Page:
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Pop Booker in his truck

I've been researching my family history and have had great success!!! But I always need more help. I am of German and Irish ancestry.
William E. Williamson as a child

Marie Booker and friend in the onion patch

 

My family names include:

 

The Borgmann Family  

 Borgmann, Crocken, Gettman, Zepp, Booker, Bartling, and Barrett.

 

 

 

So, if any one has any of these names in their family history, 

 

Edgars F Zepp Sr & Edgar F Zepp Jr

 

lets talk about it and maybe we can make some connections!! Mary Ellen McHugh

My Great Great Grandfather Richard McSherry Zepp and the Great Railroad Strike of 1877

From: NATIONAL HISTORIC LANDMARK NOMINATION NPS Form 10-900 USDI/NPS NRHP Registration Form (Rev. 8-86) OMB No. 1024-0018 The Baltimore and Ohio Railroad Martinsburg Shops United States Department of the Interior, National Park Service National Register of Historic Places Registration Form

B&O officials had gravely underestimated the Trainmen's Union, especially members like Richard M. Zepp, a young (in his twenties) brakeman from Martinsburg, West Virginia. Zepp, "a born leader, enterprising, intelligent, ready in speech and decidedly prepossessing in appearance,"was the leader of the B&O workers in Martinsburg. Son of a B&O engineer, Zepp had grown up in railroad-centered Martinsburg. Practically all of the railroad workers in Martinsburg were members of the Trainmen's Union, whose local lodge had been established in June under the direction of the national union leader, Robert Ammon, a 24-year-old Pennsylvania Railroad brakeman from the Pittsburgh area. The citizens of Martinsburg (who were quite dependent upon the B&O for their livelihood), and one of the town's two papers, The Statesman, were strongly behind the workers in whatever stand they might take against the railroad. The Statesman was the decidedly pro-labor Martinsburg weekly paper, while the other Martinsburg weekly, the Martinsburg Independent, was less sympathetic to the workers plight.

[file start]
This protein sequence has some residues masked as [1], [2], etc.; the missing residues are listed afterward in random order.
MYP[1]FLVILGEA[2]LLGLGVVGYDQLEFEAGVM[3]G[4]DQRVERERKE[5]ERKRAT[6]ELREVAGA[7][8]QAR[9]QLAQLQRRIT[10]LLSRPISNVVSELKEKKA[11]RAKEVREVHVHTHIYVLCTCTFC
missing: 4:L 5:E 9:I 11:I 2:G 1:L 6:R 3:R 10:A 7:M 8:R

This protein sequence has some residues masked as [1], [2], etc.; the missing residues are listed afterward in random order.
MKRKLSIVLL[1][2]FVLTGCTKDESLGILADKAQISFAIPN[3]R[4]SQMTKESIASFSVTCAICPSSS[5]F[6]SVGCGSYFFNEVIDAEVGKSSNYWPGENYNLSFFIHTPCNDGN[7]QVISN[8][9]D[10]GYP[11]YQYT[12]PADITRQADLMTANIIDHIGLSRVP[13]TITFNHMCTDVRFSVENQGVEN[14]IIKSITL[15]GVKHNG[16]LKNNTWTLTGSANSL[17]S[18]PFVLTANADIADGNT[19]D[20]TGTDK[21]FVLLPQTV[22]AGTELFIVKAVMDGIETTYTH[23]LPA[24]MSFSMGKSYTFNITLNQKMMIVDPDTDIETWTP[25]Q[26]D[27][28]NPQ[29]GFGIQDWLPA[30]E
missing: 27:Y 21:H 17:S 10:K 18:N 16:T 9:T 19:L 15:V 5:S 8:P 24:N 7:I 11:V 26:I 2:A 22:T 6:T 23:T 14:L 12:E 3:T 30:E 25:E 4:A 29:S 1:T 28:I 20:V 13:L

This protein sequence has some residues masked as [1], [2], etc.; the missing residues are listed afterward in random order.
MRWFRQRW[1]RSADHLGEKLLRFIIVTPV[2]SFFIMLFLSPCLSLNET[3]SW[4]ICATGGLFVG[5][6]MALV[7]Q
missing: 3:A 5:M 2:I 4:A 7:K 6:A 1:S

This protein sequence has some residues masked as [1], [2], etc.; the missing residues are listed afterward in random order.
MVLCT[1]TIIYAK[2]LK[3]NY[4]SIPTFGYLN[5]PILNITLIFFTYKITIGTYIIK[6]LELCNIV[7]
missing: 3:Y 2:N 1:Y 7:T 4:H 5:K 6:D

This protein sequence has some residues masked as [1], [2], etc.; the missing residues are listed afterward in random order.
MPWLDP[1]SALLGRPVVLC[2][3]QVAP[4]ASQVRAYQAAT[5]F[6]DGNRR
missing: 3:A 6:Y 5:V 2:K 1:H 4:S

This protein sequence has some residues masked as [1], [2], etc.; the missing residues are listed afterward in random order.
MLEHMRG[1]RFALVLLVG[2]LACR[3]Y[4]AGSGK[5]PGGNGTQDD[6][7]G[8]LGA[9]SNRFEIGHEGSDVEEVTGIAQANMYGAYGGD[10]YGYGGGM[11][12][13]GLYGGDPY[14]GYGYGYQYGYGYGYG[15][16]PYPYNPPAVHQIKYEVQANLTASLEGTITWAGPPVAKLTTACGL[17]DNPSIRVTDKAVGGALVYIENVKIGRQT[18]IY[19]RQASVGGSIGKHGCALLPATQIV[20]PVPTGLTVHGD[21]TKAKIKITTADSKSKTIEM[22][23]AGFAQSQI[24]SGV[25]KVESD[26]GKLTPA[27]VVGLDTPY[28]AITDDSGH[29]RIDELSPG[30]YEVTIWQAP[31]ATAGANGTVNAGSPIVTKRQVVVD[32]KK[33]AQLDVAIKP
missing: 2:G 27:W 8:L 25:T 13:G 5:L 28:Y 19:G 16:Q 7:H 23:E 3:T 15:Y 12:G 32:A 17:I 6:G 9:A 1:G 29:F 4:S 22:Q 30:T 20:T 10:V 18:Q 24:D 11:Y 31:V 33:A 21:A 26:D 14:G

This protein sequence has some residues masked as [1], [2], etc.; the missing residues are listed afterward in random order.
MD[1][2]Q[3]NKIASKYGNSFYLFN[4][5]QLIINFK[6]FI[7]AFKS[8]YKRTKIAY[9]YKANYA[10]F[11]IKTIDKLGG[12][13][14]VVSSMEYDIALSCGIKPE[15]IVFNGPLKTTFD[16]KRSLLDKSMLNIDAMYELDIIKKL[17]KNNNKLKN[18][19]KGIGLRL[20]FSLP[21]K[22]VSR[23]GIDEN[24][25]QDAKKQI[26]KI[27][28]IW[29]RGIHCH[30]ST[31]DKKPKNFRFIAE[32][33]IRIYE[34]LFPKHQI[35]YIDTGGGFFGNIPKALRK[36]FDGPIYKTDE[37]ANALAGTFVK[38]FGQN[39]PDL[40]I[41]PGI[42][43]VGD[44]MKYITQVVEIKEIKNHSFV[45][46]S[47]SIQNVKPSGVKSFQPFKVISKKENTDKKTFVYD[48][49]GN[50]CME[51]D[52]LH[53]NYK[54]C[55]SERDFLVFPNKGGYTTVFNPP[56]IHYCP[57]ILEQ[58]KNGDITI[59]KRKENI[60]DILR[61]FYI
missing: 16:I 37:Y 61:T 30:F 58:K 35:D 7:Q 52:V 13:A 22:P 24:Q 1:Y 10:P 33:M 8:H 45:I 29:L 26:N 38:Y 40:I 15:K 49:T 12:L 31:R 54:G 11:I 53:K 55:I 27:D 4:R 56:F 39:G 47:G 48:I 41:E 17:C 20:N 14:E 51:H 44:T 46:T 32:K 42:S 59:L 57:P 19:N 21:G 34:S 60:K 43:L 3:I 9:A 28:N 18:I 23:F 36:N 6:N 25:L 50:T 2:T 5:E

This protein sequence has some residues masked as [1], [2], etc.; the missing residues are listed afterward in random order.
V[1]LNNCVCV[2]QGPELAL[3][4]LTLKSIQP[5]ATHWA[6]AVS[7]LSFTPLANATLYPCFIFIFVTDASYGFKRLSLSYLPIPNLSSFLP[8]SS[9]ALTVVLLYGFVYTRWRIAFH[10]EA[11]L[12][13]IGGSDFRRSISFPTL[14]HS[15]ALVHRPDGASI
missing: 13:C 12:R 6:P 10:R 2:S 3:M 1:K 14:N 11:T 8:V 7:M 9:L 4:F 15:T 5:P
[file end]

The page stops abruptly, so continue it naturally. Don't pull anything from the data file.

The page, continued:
After the arrival of federal troops, things began to happen with regards to the movement of trains. On the afternoon of the 19th, a coal train left Martinsburg bound for Baltimore. Ten federal soldiers rode the train to Harpers Ferry. The trip to Baltimore took ten hours, but there was no opposition. That was not the case, however, when another freight train started moving west soon after the departure of the eastbound train. Even though a squad of regulars rode the train, 100 armed strikers tried to stop the train as it approached the west end of town. This action prompted the fireman to leave the train and refuse to return even though he was promised premium pay by B&O officials. At this point, the sheriff with the assistance of the entire Mathews Light Guard arrested Richard Zepp, the twenty-five-year-old brakeman said to be the leader of the Martinsburg strike.142 Zepp's brother George, a B&O fireman who did not agree with his brother on the strike, kept the strikers away with his navy revolver and joined the engineer to move the train out. No other freight trains left Martinsburg on the 19th. With the arrest of Richard Zepp and the subsequent arrest of two more strike leaders, along with the presence of federal troops, the heart was cut out of the Martinsburg strike. The strikers at Martinsburg had by this time decided that Athey would not molest the United States troops. At 1:40 on the afternoon of July 19th, Colonel French was able to wire Secretary of War McCrary that all was quiet and that he doubted that anything more than a demonstration of force would be required.